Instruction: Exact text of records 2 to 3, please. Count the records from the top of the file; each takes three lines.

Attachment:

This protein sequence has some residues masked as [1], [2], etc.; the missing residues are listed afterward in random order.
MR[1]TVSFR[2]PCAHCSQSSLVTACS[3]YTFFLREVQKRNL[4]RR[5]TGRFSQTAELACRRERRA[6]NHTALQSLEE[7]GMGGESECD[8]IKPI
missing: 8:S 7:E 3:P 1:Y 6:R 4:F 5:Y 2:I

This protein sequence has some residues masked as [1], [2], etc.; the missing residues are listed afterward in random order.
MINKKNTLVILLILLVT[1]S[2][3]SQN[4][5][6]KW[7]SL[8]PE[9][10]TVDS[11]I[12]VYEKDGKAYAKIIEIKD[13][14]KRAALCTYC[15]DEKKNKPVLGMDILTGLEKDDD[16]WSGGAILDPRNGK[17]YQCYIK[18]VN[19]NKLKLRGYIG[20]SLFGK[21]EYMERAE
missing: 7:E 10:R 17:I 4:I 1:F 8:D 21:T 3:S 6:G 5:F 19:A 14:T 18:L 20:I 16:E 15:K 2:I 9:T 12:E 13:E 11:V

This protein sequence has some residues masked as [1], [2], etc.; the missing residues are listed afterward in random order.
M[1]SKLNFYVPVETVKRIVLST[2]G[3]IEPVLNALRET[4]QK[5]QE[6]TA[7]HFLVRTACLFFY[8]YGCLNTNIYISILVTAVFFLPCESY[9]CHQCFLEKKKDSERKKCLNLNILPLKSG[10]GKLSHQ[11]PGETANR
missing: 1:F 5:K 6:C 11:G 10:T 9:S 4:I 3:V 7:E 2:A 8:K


This protein sequence has some residues masked as [1], [2], etc.; the missing residues are listed afterward in random order.
MINKKNTLVILLILLVT[1]S[2][3]SQN[4][5][6]KW[7]SL[8]PE[9][10]TVDS[11]I[12]VYEKDGKAYAKIIEIKD[13][14]KRAALCTYC[15]DEKKNKPVLGMDILTGLEKDDD[16]WSGGAILDPRNGK[17]YQCYIK[18]VN[19]NKLKLRGYIG[20]SLFGK[21]EYMERAE
missing: 7:E 10:R 17:I 4:I 1:F 8:D 21:T 3:S 6:G 5:F 19:A 14:T 18:L 20:I 16:E 15:K 2:I 9:T 12:E 13:E 11:V

This protein sequence has some residues masked as [1], [2], etc.; the missing residues are listed afterward in random order.
M[1]SKLNFYVPVETVKRIVLST[2]G[3]IEPVLNALRET[4]QK[5]QE[6]TA[7]HFLVRTACLFFY[8]YGCLNTNIYISILVTAVFFLPCESY[9]CHQCFLEKKKDSERKKCLNLNILPLKSG[10]GKLSHQ[11]PGETANR
missing: 1:F 5:K 6:C 11:G 10:T 9:S 4:I 3:V 7:E 2:A 8:K